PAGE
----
Odessa 2018 (and, yes, it was a bit damp), and a bit more
June 30, 2018
April 12, 2017
QMS attended a presentation on the 12th. of March, at Quinte Plastic Modelers at Eastminster United Church on Bridge St. E. in Belleville. Guest lect...
QMS at QPM
March 15, 2020
Don's Tirpitsz gets the "camo"
April 11, 2020
All naval warships in World War II had their own type of camouflage depending on their surroundings Some were just rectangular shapes along the sides of hulls, and upwards over the guns and bridge, or curved designs to represent waves. The most unique camouflage was on the sister ship of the Bismarck.....the DKM Tirpitsz. Her camouflage consisted of triangular shapes side by side to form an intricate pattern. I have tried to find the name of this camouflage, and I think it is called “Camos”, but whatever the name doesn't matter.
This is how how I applied this camouflage to the 1:350 scale kit from Tamiya.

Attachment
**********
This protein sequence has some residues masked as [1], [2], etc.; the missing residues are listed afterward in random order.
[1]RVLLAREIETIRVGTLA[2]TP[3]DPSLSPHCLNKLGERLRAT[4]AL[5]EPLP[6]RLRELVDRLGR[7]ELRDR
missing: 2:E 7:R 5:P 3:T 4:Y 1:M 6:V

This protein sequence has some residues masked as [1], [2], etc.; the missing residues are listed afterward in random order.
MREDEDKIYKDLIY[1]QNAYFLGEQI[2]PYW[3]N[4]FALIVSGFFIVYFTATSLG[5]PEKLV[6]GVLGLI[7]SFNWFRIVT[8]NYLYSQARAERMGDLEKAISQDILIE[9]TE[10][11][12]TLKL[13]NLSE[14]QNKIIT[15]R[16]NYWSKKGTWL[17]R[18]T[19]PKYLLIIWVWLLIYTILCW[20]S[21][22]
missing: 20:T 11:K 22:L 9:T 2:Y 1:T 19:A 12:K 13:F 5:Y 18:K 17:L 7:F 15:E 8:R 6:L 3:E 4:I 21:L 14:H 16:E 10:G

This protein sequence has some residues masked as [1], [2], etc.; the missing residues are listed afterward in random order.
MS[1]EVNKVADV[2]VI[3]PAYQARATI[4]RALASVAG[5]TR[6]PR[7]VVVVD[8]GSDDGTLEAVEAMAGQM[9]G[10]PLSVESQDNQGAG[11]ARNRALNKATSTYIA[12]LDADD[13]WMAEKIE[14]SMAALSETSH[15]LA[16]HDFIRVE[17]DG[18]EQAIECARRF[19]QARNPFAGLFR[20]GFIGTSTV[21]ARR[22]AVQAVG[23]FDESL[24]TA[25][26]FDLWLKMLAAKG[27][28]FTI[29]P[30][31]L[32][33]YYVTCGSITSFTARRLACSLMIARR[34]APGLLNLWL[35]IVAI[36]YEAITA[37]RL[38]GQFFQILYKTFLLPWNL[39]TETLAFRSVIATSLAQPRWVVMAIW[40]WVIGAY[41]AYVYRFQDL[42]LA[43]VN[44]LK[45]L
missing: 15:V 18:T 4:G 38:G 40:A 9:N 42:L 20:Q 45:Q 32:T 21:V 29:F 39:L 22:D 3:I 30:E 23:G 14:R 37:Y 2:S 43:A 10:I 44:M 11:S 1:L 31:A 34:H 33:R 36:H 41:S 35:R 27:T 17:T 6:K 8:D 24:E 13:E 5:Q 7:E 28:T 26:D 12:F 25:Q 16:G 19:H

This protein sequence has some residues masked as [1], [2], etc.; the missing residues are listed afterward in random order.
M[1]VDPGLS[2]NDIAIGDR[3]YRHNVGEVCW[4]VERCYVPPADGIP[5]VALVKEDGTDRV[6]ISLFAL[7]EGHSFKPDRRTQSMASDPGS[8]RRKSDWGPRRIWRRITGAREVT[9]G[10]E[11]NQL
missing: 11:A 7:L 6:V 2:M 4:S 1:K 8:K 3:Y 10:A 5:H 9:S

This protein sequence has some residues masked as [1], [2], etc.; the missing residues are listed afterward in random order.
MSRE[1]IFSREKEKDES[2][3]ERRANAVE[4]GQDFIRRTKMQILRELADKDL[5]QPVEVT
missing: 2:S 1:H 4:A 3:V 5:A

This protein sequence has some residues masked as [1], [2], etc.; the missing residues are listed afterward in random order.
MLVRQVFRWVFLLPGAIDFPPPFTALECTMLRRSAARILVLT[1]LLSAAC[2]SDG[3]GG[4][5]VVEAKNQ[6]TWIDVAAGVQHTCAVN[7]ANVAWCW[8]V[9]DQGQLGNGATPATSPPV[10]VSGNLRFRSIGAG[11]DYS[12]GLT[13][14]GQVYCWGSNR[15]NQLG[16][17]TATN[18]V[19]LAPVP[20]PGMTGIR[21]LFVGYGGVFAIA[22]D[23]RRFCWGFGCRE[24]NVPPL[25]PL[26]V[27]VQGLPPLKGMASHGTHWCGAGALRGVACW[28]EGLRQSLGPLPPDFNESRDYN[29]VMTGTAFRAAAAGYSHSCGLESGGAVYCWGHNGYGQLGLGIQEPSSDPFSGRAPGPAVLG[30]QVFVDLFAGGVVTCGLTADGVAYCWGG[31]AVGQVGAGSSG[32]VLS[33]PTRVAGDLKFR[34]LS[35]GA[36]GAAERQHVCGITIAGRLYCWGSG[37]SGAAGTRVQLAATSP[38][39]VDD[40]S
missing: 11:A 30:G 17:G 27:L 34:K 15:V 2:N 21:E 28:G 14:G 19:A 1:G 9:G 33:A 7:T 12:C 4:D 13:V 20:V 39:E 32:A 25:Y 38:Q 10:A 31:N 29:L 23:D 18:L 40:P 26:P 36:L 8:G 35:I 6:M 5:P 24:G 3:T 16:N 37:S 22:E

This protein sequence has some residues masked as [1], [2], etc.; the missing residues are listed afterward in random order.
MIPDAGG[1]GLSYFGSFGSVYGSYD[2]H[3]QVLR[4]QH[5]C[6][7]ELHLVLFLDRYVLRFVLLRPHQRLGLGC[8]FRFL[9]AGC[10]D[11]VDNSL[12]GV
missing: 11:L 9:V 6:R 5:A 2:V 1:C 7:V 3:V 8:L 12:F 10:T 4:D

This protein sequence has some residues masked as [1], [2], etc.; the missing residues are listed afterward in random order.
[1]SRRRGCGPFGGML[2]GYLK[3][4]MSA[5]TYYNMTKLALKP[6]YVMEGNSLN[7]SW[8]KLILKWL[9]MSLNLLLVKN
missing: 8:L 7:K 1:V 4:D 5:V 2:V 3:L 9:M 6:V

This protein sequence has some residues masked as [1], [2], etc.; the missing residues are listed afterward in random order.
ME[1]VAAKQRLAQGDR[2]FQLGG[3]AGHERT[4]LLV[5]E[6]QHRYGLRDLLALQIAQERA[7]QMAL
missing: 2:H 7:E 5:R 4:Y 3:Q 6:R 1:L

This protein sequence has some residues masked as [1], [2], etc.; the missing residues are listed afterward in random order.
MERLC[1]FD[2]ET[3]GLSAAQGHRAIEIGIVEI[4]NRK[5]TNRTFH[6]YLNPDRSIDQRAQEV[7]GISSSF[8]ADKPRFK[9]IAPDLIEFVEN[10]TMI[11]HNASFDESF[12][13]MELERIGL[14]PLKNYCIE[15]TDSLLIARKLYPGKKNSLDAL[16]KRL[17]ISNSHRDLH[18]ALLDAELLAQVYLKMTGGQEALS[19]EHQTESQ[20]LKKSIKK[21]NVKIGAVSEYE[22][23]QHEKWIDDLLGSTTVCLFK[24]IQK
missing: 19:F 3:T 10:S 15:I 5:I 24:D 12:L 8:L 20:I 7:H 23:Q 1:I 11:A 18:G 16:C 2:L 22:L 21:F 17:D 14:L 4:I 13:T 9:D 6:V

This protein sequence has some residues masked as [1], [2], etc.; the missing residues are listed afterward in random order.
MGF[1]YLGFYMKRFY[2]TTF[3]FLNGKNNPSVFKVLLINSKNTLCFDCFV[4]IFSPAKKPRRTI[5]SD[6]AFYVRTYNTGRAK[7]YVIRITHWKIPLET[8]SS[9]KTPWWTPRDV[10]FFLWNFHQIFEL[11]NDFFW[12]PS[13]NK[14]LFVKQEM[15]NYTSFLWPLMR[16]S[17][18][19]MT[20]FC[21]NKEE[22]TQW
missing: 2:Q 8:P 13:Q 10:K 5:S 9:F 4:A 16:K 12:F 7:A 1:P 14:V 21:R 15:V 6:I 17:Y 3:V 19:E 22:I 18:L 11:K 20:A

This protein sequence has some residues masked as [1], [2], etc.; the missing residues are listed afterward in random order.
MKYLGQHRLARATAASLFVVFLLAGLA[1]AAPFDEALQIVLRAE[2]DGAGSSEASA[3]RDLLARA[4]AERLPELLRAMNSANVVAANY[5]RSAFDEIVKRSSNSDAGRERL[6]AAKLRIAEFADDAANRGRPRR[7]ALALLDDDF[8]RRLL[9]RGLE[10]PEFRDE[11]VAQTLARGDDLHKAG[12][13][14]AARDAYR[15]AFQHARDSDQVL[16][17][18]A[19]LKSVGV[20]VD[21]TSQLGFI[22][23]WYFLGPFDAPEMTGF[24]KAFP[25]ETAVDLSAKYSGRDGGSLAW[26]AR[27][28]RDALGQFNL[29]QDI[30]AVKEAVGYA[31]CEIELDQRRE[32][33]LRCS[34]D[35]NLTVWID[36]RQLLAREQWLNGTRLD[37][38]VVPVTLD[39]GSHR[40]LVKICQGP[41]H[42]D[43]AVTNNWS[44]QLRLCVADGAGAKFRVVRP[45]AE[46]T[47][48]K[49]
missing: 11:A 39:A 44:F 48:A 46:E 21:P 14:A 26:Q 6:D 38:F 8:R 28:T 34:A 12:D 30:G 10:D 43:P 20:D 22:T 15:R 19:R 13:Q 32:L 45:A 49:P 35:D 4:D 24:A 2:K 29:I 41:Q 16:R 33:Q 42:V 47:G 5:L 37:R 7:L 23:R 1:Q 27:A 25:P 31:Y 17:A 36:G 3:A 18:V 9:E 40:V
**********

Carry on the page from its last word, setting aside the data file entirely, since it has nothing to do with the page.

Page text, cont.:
The hull is a one piece, full hull. It has “dimples” along the sides of the hull for portholes ......17 at the bow and 38 at the stern, on both sides, which I drilled out. The hull was then sanded lightly with 320 paper just to take the sheen off the plastic. The instruction book had pictures of the both starboard and port sides and the colors. I used four colors, Dark Sea Grey, Dark Grey, Light Grey and Flat White. The portholes in the pictures lined up perfectly with the hull. I simply counted the portholes on the pictures, then counted the portholes on the hull, and marked both top edge of hull and at waterline. The deck consisted of three pieces......bow, stern and center deck. First, I taped the bow deck to the hull so that I could line up markings on the front turrets. With a soft pencil I then joined the lines from top edge of the hull to waterline, following the design on the instructions. I did the same for the stern deck and turrets, and also the center deck. Once this was completed, the hull was just a mass of triangular shapes. So I named my colors A, B,C and D, and following the pictures I applied the corresponding letters to the different shapes. Each letter, as above was then painted the appropriate color, until the starboard side was completed. Since the painting was done freehand, I was not able to make the sharp lines. So, with narrow strips of yellow Frog Tape that was very fine, I applied the tape over each joining edge and with fine brush, and filled in appropriate color. And now the bad news! Once I started to carefully remove the tape, it pulled the camouflage off as well!! Back to the drawing board; after removing all the strips of tape, I joined the lines again and repainted the camouflage. After drying thoroughly, I sprayed the whole side of the hull with Dullcote. This sealed the camouflage and the strips of tape were attached as before, lines were painted, the tape was removed and, finally, I had straight lines. The port and starboard sides had different outlines, but my procedures were the same. Once the camouflage was finished, the rudder, shaft, and props (3) were attached and the hull from waterline down was brush painted Hull Red, and the waterline was applied. Once the hull was completely dry, it was sprayed with Dullcote again to seal all the paint colors. DONE!!!!